ABD31ED1-8CF8-40C3-BF75-03EBC41C1EC7Last night while I was away obliviously celebrating my birthday, protests in Houston and across the country standing up #JusticeForFloyd which started peacefully turned violent. While I do not want to encourage more violence if we don’t all take a moment to hear this outrage we are once again letting people of color down.

As a white woman who grew up in middle class Houston, was educated in private, white schools and had my college paid for by my grandfather, I have to acknowlege my privilege. I can say that as a high school student in the late 70’s I was never worried I would be picked up for some silly mischief activity I might be doing – from driving too fast to necking in a private parking lot. No one ever questioned why I might be jogging in a neighborhood. I never had to caution my teenage sons to be careful and respectful if they got stopped for a “routine traffic stop” even if they had done nothing wrong because that didnt happen to them. I want to be clear this doesnt mean that I didn’t have significant challenges growing up in my childhood – because I did – but I was always given the benefit of the doubt because I was white. White privilege does NOT mean your life is easy all the time. It simply means that the first thing people see is that you are not a person of color, which gives you some random credibility that you may or may not deserve.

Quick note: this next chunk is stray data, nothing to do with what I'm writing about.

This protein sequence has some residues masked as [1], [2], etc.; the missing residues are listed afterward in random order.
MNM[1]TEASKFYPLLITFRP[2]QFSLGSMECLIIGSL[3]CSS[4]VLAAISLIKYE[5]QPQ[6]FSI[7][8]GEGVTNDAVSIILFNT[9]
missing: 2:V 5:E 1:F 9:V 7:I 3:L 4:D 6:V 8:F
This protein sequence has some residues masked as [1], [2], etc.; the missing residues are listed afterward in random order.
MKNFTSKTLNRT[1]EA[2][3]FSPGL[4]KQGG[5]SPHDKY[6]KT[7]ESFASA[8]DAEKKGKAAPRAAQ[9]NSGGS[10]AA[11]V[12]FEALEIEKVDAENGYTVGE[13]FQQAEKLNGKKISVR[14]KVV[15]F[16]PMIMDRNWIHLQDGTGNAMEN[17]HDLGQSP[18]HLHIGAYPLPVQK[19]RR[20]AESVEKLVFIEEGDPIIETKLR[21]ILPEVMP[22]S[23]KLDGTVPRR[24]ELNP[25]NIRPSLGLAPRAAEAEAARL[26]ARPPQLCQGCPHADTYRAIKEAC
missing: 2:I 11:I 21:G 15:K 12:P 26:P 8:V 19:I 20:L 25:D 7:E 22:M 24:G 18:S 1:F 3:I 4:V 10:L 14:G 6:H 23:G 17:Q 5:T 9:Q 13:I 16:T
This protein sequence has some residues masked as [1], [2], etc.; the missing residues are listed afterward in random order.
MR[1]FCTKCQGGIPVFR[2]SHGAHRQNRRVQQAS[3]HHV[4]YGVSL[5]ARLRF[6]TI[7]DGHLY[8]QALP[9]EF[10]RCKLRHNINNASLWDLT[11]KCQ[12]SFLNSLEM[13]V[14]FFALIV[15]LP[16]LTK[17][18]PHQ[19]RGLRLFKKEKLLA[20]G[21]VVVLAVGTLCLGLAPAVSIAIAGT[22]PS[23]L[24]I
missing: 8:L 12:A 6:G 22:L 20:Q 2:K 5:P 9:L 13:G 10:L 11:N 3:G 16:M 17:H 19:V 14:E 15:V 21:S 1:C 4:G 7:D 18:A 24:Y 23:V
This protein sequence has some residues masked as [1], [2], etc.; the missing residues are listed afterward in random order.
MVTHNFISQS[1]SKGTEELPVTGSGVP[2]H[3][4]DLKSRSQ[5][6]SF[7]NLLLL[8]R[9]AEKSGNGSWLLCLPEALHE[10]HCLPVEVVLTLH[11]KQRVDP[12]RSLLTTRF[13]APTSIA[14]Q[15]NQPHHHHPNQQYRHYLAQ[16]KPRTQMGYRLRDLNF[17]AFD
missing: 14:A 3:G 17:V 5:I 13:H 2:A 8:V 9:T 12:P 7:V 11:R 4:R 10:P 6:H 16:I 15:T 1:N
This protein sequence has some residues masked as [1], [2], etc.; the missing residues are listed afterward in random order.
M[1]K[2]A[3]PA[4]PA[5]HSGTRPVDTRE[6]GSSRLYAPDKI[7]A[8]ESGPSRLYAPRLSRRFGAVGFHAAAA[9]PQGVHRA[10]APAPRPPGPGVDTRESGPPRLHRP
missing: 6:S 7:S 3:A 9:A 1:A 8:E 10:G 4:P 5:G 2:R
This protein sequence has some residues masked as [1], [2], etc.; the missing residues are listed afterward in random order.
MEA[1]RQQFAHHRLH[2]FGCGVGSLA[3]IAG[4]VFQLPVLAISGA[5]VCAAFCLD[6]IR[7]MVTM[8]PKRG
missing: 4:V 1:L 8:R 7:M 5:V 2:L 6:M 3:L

Last night when things turned violent we need to understand this is a reflection of the generations over generations of people being mistreated because of the color of their skin. This is outrage, anger, fear and hurt with no where to place it. It is not my place to make judgements about this. And this certainly is not a time to say these protests undermine any of the outrage we all should feel for George Floyd, his family and friends, people of color – our friends and those we may never meet – and our nation.

I live in the most diverse city in the nation and yet, I still witness racism. I am always surprised because my group of friends is pretty damned diverse so I tend to live in this bubble where I think everyone gets it. (Mitake #1 on my part).

I am ashamed to say I have been in the room with people who have used racial slurs, or said demeaning things about people of color. Sometimes I speak up, but sometimes I do not exhibit the moral courage to do the right thing. I am ashamed when I do not (at the time and relive it over and over even now). It is this behavior and the unconscious bias that I can exhibit where I must take part of the ownership for all that is happening. I ask my friends of color to forgive me for this and call me out when you see it.

Please, my friends, stand up on this. #BeTheChange #JusticeForFloyd #StandUpRiseUpABD31ED1-8CF8-40C3-BF75-03EBC41C1EC7

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